Tell us what your good friend Alex Thomson has advised you, he has been a mentor to you since you met in Helsinki at the Boat Show there?
One good thing he told me is to have a range of power sources. I ripped of one of my hydrogenerators on the way down here and so I was so depressed to have such a big problem at two weeks before the start, ruining my trust in the boat. But on the other hand it is better to have it now and sort it out. He said he has not ever really been happy with hydros and to have them as a back up. And some other things, we will talk about the Southern Ocean together in the coming days. He knows what can happen and you have to be aware. Our relationship started at the Boat Show as I was the only guy in Finland doing single handed racing, so I presented him.
So you drank some vodka together?
No (laughs). I had to interview him then 2017 and then I was going to do the New York Vendée Race, but that was when he encouraged me and in 2018. He was instrumental in me doing this. And he did his Nordic Tour with Hugo Boss he let me bring sponsors to his boat and for him to explain everything. Two months later I came here and bought this boat (Dee Caffari’s ex Aviva, GAES Centros Auditivos).
How much food do you have?
I have food for 100 days and I will take a bit more, some extra. And I will take a lot diesel and water as well. I want to be on the safe side. My friend Tapio Lehtinen did the Golden Globe race in 322 days has been a good source of advice too.
So you have advice from Alex, who says he could go round in 66 days and someone who went round in 322 days?
Yes! Tapio had so many problems but finished. I’d be happy to be round in 100 days, that would be good. It is really hard for me and I have to work hard to get back in 100 days.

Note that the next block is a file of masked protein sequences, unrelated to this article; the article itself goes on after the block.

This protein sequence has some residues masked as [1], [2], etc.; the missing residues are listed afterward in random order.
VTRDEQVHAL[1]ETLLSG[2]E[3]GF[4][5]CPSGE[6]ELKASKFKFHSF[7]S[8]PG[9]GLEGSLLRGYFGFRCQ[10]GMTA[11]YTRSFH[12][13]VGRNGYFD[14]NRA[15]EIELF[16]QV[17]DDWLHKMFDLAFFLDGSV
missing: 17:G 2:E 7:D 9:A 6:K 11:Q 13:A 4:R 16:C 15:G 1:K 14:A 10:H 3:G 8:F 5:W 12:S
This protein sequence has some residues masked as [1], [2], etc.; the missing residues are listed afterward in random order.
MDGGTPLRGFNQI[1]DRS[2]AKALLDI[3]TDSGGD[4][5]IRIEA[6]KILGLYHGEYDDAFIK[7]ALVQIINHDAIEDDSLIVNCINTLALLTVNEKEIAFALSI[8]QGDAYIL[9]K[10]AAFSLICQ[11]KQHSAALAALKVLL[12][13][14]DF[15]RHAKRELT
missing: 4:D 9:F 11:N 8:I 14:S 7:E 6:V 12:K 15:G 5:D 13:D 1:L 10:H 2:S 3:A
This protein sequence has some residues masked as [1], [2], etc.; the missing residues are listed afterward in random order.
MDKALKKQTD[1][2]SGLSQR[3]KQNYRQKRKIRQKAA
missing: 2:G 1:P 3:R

What is stressing you most at the moment?
Money. We still need to find money for the insurance of the boat which costs so much.
How do you think you will be in yourself after 60 or 70 days at sea on your own?
That is a big question. 24 days is the most I have been at sea alone for. I know it will be painful, scary and hard. But my mind has been preparing for this for years and so I will sail day by day with no particular ideas in my mind, sail day by day and then some day it is over. After 60 or 70 days I am sure it will be hard but I should be close to Cape Horn then and that will motivate me I am sure. I had a letter from the Cape Horners Club today, the Club you can join when you have been around, so that is a wake up call and all
Last 33 hours before the start, where will you be Ari at 1030am on Sunday: I will be in the Channel enjoying the send off in the Channel. I dock out at 1023hrs. I have been to five starts and have been on the water most of the time, or have gone home because you don’t see so much on the water. So it will be the very first time I have experienced the legendary channel and I will be on my own boat setting of for the race. That will be really special.